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J Rheumatol. 2017 Nov;44(11):1624-1631. doi: 10.3899/jrheum.161589. Epub 2017 Sep 15.

Serologic Evidence of Gut-driven Systemic Inflammation in Juvenile Idiopathic Arthritis.

Author information

1
From the Divisions of Rheumatology and Gastroenterology, Hepatology, and Nutrition, Department of Pediatrics, Washington University School of Medicine, St. Louis, Missouri, USA; Nottingham University Hospitals, UK National Health Service (NHS) Trust, Nottingham, UK; Juliet Keidan Institute of Pediatric Gastroenterology and Nutrition, Shaare Zedek Medical Center, Jerusalem, Israel.
2
L. Fotis, MD, PhD, Consultant Pediatric Rheumatologist, Nottingham University Hospitals; N. Shaikh, PhD, Staff Scientist, Department of Pediatrics, Washington University in St. Louis; K.W. Baszis, MD, Assistant Professor of Pediatrics, Pediatric Rheumatology, Washington University in St. Louis; C.M. Samson, MD, Assistant Professor of Pediatrics, Pediatric Gastroenterology, Washington University in St. Louis; R. Lev-Tzion, MD, Assistant Professor, Pediatric Gastroenterology, Shaare Zedek Medical Center; A.R. French, MD, PhD, Associate Professor of Pediatrics, Pediatric Rheumatology, Washington University in St. Louis; P.I. Tarr, MD, Professor of Pediatrics, Pediatric Gastroenterology, Washington University in St. Louis.
3
From the Divisions of Rheumatology and Gastroenterology, Hepatology, and Nutrition, Department of Pediatrics, Washington University School of Medicine, St. Louis, Missouri, USA; Nottingham University Hospitals, UK National Health Service (NHS) Trust, Nottingham, UK; Juliet Keidan Institute of Pediatric Gastroenterology and Nutrition, Shaare Zedek Medical Center, Jerusalem, Israel. tarr@kids.wustl.edu french_a@kids.wustl.edu.
4
L. Fotis, MD, PhD, Consultant Pediatric Rheumatologist, Nottingham University Hospitals; N. Shaikh, PhD, Staff Scientist, Department of Pediatrics, Washington University in St. Louis; K.W. Baszis, MD, Assistant Professor of Pediatrics, Pediatric Rheumatology, Washington University in St. Louis; C.M. Samson, MD, Assistant Professor of Pediatrics, Pediatric Gastroenterology, Washington University in St. Louis; R. Lev-Tzion, MD, Assistant Professor, Pediatric Gastroenterology, Shaare Zedek Medical Center; A.R. French, MD, PhD, Associate Professor of Pediatrics, Pediatric Rheumatology, Washington University in St. Louis; P.I. Tarr, MD, Professor of Pediatrics, Pediatric Gastroenterology, Washington University in St. Louis. tarr@kids.wustl.edu french_a@kids.wustl.edu.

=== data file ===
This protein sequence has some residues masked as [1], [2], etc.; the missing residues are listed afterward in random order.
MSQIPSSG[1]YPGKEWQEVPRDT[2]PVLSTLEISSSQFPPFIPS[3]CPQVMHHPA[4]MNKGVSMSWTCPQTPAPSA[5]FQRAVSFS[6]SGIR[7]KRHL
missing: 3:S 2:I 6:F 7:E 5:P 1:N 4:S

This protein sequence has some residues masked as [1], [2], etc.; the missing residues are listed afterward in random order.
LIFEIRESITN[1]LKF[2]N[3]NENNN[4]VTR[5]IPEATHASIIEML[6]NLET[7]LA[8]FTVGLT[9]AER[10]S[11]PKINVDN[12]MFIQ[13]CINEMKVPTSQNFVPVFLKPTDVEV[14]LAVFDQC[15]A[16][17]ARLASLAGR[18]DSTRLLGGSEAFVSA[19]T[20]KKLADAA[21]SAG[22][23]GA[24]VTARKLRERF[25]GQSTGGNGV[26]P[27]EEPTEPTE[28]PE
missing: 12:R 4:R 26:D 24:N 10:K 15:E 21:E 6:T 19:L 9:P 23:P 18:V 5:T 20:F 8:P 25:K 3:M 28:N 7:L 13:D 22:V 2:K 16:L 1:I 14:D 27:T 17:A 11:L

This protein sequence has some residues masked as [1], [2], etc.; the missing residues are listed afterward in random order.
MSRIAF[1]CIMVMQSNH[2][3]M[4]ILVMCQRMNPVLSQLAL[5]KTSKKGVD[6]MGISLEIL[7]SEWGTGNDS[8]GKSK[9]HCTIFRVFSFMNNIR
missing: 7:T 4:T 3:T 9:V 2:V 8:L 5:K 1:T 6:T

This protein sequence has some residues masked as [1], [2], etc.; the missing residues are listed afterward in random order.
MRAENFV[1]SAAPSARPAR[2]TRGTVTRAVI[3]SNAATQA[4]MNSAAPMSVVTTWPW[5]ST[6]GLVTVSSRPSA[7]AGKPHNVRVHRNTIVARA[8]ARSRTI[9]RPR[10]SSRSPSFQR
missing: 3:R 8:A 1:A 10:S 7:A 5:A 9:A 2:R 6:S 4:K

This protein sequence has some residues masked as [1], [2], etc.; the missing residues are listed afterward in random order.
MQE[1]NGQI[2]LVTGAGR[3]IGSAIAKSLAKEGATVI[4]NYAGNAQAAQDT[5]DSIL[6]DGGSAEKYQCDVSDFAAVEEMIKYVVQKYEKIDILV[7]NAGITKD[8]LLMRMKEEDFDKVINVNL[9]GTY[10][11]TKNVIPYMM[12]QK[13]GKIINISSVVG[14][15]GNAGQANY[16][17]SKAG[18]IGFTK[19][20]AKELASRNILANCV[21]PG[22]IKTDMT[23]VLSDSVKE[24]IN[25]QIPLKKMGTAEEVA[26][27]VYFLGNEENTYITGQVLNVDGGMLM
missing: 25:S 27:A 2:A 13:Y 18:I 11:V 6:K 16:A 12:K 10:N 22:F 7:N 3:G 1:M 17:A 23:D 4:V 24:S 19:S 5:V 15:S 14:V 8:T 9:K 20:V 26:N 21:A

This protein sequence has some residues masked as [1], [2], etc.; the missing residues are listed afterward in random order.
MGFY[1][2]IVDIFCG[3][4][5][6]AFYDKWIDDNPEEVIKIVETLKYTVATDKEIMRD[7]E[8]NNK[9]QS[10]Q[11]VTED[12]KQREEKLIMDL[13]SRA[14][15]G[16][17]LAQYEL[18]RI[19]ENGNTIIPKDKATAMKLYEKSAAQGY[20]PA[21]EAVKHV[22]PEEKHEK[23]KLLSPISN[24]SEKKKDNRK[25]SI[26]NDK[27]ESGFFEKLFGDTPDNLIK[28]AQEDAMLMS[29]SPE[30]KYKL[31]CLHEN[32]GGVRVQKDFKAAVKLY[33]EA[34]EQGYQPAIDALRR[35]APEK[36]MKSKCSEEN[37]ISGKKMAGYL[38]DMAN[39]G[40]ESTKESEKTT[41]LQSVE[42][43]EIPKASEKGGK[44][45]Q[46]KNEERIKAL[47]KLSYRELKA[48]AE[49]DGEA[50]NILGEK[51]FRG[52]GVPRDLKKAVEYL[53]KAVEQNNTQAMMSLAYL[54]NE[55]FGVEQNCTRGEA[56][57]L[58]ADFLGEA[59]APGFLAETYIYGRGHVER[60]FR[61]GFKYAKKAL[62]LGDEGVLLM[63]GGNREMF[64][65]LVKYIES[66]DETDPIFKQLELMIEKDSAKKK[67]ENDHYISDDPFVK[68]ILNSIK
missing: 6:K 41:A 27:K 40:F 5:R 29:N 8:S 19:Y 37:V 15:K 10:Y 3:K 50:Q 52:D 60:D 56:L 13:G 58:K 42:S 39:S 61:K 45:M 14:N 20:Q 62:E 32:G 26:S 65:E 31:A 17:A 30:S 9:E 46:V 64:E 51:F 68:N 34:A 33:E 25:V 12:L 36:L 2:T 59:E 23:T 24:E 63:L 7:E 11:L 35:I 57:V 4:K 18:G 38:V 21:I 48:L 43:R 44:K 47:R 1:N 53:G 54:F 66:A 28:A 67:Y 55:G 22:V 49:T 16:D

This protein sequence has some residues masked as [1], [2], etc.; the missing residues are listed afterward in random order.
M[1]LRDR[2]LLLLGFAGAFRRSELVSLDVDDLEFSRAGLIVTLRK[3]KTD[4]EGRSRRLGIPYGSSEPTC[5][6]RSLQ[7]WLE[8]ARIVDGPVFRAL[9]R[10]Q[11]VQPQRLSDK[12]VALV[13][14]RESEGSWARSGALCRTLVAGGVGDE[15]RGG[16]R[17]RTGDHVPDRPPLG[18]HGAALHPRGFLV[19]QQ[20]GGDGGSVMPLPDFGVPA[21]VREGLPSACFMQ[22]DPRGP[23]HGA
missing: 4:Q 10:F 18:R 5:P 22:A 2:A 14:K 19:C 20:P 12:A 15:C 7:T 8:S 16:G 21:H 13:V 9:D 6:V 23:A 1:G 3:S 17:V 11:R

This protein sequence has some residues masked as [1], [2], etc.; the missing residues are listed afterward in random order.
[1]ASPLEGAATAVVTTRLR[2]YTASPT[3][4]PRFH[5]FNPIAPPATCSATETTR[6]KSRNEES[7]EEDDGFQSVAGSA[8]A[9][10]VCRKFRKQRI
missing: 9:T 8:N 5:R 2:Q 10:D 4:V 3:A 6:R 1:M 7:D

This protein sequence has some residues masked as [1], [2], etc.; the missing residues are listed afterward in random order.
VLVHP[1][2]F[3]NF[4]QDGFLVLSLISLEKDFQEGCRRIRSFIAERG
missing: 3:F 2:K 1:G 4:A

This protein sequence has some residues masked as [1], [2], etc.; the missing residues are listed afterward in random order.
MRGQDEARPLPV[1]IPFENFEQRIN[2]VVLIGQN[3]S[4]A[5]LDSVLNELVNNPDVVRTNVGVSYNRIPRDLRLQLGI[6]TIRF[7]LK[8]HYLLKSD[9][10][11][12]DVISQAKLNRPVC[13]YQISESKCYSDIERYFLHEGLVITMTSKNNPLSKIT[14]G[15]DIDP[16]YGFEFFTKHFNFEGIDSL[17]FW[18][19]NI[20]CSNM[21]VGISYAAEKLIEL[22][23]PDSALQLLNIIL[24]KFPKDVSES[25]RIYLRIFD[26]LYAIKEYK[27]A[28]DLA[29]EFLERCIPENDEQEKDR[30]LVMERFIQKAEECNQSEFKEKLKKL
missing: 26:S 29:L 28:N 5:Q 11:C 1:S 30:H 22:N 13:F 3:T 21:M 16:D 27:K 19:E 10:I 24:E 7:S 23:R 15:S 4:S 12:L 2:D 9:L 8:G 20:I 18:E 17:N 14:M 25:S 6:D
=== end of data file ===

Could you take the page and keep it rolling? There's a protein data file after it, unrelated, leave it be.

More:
Abstract

OBJECTIVE:

Accumulating evidence links juvenile idiopathic arthritis (JIA) to nonhost factors such as gut microbes. We hypothesize that children with new-onset JIA have increased intestinal bacterial translocation and circulating lipopolysaccharide (LPS).

METHODS:

We studied systemic treatment-naive patients with JIA [polyarticular JIA, n = 22, oligoarticular JIA, n = 31, and spondyloarthropathies (SpA), n = 16], patients with established inflammatory bowel disease-related arthritis (IBD-RA, n = 11), and 34 healthy controls. We determined circulating IgG reactivity against LPS, LPS-binding protein (LBP), α-1-acid glycoprotein (α-1AGP), and C-reactive protein (CRP) in plasma or serum from these patients and controls. Juvenile Arthritis Disease Activity Score (JADAS-27) was calculated for patients with JIA.

RESULTS:

Circulating anticore LPS antibody concentrations in patients with polyarticular JIA (p = 0.001), oligoarticular JIA (p = 0.024), and SpA (p = 0.001) were significantly greater than in controls, but there were no significant intergroup differences. Circulating LBP concentrations were also significantly greater in patients with polyarticular JIA (p = 0.001), oligoarticular JIA (p = 0.002), and SpA (p = 0.006) than controls, as were α-1AGP concentrations (p = 0.001, 0.001, and 0.003, respectively). No differences were observed between controls and patients with IBD-RA in any of the assays. Circulating concentrations of LBP and α-1AGP correlated strongly with CRP concentrations (r = 0.78 and r = 0.66, respectively). Anticore LPS antibody levels and CRP (r = 0.26), LBP (r = 0.24), and α-AGP (r = 0.22) concentrations had weaker correlations. JADAS-27 scores correlated with LBP (r = 0.66) and α-1AGP concentrations (r = 0.58).

CONCLUSION:

Children with polyarticular JIA, oligoarticular JIA, and SpA have evidence of increased exposure to gut bacterial products. These data reinforce the concept that the intestine is a source of immune stimulation in JIA.

KEYWORDS:

ACUTE-PHASE PROTEINS; INTESTINAL PERMEABILITY; JUVENILE IDIOPATHIC ARTHRITIS; LIPOPOLYSACCHARIDE; LIPOPOLYSACCHARIDE-BINDING PROTEIN; α1-ACID GLYCOPROTEIN

PMID:
28916545
PMCID:
PMC5904838
DOI:
10.3899/jrheum.161589
[Indexed for MEDLINE]
Free PMC Article

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